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Cape Coral Community Redevelopment Agency commissioners plan to emphasize parking and pedestrian connectivity in the South Cape Downtown Redevelopment Plan. 

The commissioners, made up of City Council members, agreed March 27 that pedestrian crossovers and parking structures should be categorized in the plan under mid- to long-term projects. Mid- to long-term projects are characterized by anything beyond a five-year timeline. The discussion on the South Cape plan began March 21, when a focus on parking structures was introduced. 

Commissioner John Gunter suggested making parking structures a high priority in the South Cape, along with evaluating existing parking.  

“That’s something that should be a higher priority for us because there’s not enough parking down here as it exists today. And as we can see down there, the growth is continuing, so that problem is only going to compound over time,” he said. 

City Manager Michael Ilczyszyn said half of the land in the South Cape is dedicated to parking. 

“As we transition to a more urban center, we’re going to have to congregate the parking into parking structures,” Ilczyszyn said. “And then we’re going to have to start peeling back the amount of the right of way that is given to the vehicles and give it more to the pedestrians.” 

For streets in the South Cape, the city seeks to identify more opportunities to make the area more pedestrian-friendly. Eliminating curb cuts and providing bigger walkways will be prioritized to do so. 

Cape Coral Parkway and its future regarding parking and connectivity also was discussed, since it is the common linking element and the front door of the South Cape. 

Ilczyszyn explained that since the area was developed, there have been two trains of thought on how Cape Coral Parkway should function.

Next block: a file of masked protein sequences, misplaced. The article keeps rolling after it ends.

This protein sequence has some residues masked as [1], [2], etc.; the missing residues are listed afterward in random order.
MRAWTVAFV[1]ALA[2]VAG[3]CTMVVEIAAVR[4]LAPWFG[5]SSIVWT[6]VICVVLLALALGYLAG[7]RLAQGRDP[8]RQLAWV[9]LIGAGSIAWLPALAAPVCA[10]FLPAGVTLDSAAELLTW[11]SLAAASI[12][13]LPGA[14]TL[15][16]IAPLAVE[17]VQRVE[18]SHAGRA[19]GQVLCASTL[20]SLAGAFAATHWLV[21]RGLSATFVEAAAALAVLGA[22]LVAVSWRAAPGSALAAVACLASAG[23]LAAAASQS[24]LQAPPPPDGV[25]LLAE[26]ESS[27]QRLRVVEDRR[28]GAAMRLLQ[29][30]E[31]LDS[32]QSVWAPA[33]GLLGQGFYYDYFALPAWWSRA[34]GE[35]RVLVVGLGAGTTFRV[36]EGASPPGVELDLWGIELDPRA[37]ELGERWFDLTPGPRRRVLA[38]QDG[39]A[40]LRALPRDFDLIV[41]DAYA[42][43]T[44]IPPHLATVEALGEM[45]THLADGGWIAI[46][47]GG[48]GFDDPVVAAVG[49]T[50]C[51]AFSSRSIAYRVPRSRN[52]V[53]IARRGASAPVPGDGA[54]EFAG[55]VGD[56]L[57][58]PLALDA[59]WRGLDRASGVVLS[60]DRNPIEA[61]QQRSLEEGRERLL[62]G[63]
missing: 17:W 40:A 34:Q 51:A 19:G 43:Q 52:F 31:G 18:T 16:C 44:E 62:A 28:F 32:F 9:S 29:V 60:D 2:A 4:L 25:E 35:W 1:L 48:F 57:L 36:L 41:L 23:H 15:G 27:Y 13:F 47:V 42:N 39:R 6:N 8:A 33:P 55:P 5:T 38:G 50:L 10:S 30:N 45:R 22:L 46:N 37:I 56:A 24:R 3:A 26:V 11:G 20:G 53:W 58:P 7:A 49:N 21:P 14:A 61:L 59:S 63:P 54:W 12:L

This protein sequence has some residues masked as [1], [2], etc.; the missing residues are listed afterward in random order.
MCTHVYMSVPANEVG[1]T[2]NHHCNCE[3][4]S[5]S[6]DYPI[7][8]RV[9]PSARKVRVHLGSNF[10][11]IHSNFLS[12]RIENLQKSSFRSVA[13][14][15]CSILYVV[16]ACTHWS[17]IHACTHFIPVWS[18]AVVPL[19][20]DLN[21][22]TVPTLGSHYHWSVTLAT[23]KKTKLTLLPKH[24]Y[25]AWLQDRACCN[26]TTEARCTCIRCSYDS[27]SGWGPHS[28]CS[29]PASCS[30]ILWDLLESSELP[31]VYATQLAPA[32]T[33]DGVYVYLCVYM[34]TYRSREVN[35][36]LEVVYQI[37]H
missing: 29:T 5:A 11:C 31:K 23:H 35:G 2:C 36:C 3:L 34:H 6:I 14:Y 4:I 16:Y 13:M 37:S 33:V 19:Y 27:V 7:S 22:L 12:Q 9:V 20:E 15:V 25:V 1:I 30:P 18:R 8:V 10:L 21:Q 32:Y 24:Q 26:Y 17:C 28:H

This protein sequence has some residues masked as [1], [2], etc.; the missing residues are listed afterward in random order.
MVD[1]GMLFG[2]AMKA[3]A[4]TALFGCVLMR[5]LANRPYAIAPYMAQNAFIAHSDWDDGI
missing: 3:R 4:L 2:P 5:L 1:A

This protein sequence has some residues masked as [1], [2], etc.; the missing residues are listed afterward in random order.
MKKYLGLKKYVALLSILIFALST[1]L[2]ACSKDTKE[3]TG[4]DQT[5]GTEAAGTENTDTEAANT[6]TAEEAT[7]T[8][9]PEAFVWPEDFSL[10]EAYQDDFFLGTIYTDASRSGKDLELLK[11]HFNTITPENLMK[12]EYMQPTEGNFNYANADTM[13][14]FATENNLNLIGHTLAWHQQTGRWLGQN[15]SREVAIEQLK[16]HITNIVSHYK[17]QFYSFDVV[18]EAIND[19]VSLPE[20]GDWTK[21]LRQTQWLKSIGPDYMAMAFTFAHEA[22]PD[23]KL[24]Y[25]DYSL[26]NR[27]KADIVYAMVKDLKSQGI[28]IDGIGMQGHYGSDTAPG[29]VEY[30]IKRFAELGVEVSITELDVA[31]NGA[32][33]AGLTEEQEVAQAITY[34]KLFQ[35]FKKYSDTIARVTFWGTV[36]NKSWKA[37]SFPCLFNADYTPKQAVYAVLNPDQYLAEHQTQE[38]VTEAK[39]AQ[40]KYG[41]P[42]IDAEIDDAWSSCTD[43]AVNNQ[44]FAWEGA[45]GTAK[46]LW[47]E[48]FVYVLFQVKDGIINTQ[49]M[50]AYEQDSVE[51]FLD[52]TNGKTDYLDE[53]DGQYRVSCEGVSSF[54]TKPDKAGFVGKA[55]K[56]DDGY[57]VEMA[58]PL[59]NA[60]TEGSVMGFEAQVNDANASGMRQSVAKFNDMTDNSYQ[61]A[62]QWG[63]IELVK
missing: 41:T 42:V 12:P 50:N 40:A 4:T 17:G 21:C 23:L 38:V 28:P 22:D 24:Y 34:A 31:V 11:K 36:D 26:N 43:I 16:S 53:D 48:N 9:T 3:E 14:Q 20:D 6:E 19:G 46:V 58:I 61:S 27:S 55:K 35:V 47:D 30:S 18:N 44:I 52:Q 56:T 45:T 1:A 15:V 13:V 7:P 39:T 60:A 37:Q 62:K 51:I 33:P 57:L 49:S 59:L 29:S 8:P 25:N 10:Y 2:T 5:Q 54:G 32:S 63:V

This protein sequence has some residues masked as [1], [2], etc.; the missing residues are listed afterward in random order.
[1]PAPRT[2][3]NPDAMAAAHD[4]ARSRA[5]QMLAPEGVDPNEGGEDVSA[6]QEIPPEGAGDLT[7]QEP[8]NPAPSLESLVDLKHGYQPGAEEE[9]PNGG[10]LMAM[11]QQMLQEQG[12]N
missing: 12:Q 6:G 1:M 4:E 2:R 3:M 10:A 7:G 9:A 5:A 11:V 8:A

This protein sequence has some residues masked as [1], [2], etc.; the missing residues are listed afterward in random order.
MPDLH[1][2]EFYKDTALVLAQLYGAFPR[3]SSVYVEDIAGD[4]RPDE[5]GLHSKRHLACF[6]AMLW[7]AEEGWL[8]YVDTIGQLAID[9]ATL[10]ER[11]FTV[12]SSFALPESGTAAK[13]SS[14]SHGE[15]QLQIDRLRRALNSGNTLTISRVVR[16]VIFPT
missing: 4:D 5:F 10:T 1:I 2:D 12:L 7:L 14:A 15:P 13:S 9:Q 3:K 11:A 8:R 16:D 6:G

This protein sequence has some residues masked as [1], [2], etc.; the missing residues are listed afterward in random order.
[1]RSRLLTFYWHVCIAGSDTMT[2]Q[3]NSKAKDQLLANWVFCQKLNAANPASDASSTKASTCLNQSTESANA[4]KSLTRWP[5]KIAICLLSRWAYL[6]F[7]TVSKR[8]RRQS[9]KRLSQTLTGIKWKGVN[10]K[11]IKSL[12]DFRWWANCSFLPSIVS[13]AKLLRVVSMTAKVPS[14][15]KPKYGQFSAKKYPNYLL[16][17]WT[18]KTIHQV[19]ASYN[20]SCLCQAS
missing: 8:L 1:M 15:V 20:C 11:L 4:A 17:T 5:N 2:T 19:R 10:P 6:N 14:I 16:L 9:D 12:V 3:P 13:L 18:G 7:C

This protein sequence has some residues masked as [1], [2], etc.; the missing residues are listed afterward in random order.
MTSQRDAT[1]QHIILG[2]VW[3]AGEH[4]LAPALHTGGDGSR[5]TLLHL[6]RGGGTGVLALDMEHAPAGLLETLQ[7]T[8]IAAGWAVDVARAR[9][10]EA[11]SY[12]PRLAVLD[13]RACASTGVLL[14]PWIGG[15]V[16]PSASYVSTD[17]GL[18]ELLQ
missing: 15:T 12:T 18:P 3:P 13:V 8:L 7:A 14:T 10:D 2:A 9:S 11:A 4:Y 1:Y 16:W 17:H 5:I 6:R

“Some planners and some previous executive directors believe that the parkway itself should function like 47th Terrace—that it should be restricted, slowed down traffic and provide for additional walkways,” he said. “Then other directors and other boards have believed that any on-street parking on the parkway should be moved to the secondary streets so that you’re walking through alleys or from the block behind, and the parkway should be opened up for east-west travel.” 

The consensus from commissioners is now is not the time to slow down traffic on the parkway. 

“The plan is to [make] Cape Coral Parkway [six lanes] for traffic to move freely about the South Cape, and then allow pedestrian walkways to get from north and south in signalized intersections,” Ilczyszyn said. 

Other opportunities to improve the parkway include relocating on‐street spaces to side streets, which could reduce parallel parking maneuvers from occurring on the parkway and provide for more usable space within the right of way.   

Additionally, Gunter stressed the importance of having accessibility and safe passages for pedestrians. “I think that is a key element to have that complete downtown area be successful is going to be connectivity and we have to make sure that we plan that accordingly, because if not, we’re going to have little islands down there where people aren’t going to walk to.”  

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